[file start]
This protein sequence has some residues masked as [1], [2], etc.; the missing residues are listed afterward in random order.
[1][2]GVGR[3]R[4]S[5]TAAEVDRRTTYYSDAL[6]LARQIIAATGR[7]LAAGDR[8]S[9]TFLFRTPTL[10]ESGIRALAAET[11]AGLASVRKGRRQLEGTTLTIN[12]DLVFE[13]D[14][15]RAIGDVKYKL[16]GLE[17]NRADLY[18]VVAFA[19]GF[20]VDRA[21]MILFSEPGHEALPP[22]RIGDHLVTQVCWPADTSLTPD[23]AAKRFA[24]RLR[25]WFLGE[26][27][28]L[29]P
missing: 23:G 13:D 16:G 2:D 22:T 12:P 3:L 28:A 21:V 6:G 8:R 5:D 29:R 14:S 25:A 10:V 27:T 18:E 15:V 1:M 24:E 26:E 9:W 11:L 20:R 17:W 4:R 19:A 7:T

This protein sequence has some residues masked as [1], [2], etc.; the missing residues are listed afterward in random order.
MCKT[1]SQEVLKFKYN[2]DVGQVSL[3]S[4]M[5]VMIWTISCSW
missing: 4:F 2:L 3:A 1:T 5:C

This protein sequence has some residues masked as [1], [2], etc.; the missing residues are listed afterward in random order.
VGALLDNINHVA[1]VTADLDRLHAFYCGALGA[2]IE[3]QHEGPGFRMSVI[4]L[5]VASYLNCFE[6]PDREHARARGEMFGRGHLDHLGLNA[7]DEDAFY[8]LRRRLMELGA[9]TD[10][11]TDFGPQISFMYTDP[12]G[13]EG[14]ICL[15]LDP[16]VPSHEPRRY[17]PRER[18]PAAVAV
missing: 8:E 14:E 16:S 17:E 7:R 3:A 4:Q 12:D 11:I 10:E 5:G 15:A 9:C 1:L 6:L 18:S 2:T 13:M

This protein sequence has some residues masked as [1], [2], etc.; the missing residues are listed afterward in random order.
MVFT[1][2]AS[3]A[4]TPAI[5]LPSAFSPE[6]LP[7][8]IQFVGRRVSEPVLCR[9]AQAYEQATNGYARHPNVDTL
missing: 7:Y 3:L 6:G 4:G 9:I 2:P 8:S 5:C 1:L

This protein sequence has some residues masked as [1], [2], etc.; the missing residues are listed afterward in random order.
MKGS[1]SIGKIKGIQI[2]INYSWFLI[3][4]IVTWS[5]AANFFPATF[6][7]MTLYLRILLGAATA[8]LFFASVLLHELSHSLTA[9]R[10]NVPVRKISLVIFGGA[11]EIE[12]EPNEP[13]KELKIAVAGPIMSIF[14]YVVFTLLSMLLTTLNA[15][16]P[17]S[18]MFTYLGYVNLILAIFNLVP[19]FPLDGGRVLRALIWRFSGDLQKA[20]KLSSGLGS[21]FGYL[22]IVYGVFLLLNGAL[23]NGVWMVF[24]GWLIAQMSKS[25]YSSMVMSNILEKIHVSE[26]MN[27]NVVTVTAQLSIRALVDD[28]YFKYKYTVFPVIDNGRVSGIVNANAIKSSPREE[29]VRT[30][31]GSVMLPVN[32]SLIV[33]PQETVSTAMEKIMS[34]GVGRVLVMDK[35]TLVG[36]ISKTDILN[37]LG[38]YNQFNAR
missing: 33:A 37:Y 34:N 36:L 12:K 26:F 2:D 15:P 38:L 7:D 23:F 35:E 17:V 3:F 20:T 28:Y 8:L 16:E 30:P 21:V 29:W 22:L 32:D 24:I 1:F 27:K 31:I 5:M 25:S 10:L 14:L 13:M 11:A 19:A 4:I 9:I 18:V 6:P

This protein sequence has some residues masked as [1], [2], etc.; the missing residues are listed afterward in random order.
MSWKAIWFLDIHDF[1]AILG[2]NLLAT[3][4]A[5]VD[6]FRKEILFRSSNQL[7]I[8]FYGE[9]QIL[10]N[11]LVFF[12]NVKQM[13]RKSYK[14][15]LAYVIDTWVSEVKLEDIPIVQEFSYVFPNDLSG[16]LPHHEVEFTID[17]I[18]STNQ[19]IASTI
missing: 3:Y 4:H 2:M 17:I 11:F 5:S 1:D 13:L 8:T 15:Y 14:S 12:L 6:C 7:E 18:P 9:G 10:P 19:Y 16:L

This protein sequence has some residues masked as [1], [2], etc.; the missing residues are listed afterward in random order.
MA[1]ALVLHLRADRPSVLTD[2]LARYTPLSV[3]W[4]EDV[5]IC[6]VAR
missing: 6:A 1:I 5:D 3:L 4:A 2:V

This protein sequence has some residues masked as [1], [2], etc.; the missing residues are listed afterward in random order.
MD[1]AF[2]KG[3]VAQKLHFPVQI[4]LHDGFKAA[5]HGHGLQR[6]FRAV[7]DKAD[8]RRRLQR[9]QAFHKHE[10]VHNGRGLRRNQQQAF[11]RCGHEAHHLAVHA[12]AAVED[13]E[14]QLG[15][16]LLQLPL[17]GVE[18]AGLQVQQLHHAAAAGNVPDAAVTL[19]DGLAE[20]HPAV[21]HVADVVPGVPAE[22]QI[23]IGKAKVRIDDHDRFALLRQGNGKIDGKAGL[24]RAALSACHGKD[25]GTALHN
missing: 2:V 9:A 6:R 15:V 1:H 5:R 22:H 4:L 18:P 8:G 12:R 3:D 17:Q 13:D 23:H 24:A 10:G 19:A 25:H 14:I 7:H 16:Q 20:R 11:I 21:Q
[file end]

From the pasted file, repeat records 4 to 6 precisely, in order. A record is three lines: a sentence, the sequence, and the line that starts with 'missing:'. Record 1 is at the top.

This protein sequence has some residues masked as [1], [2], etc.; the missing residues are listed afterward in random order.
MVFT[1][2]AS[3]A[4]TPAI[5]LPSAFSPE[6]LP[7][8]IQFVGRRVSEPVLCR[9]AQAYEQATNGYARHPNVDTL
missing: 7:Y 3:L 6:G 4:G 9:I 2:P 8:S 5:C 1:L

This protein sequence has some residues masked as [1], [2], etc.; the missing residues are listed afterward in random order.
MKGS[1]SIGKIKGIQI[2]INYSWFLI[3][4]IVTWS[5]AANFFPATF[6][7]MTLYLRILLGAATA[8]LFFASVLLHELSHSLTA[9]R[10]NVPVRKISLVIFGGA[11]EIE[12]EPNEP[13]KELKIAVAGPIMSIF[14]YVVFTLLSMLLTTLNA[15][16]P[17]S[18]MFTYLGYVNLILAIFNLVP[19]FPLDGGRVLRALIWRFSGDLQKA[20]KLSSGLGS[21]FGYL[22]IVYGVFLLLNGAL[23]NGVWMVF[24]GWLIAQMSKS[25]YSSMVMSNILEKIHVSE[26]MN[27]NVVTVTAQLSIRALVDD[28]YFKYKYTVFPVIDNGRVSGIVNANAIKSSPREE[29]VRT[30][31]GSVMLPVN[32]SLIV[33]PQETVSTAMEKIMS[34]GVGRVLVMDK[35]TLVG[36]ISKTDILN[37]LG[38]YNQFNAR
missing: 33:A 37:Y 34:N 36:L 12:K 26:F 2:D 15:P 38:L 7:D 23:F 35:E 17:V 3:F 20:T 28:Y 8:L 16:E 30:P 21:V 29:W 22:L 32:D 24:I 1:F 27:K 31:I 5:M 25:S 10:L 14:L 13:M 11:A 19:A 4:I 9:I 18:V 6:P

This protein sequence has some residues masked as [1], [2], etc.; the missing residues are listed afterward in random order.
MSWKAIWFLDIHDF[1]AILG[2]NLLAT[3][4]A[5]VD[6]FRKEILFRSSNQL[7]I[8]FYGE[9]QIL[10]N[11]LVFF[12]NVKQM[13]RKSYK[14][15]LAYVIDTWVSEVKLEDIPIVQEFSYVFPNDLSG[16]LPHHEVEFTID[17]I[18]STNQ[19]IASTI
missing: 3:Y 4:H 2:M 17:I 11:F 5:S 1:D 13:L 8:T 15:Y 14:S 12:L 6:C 7:E 18:P 9:G 10:P 19:Y 16:L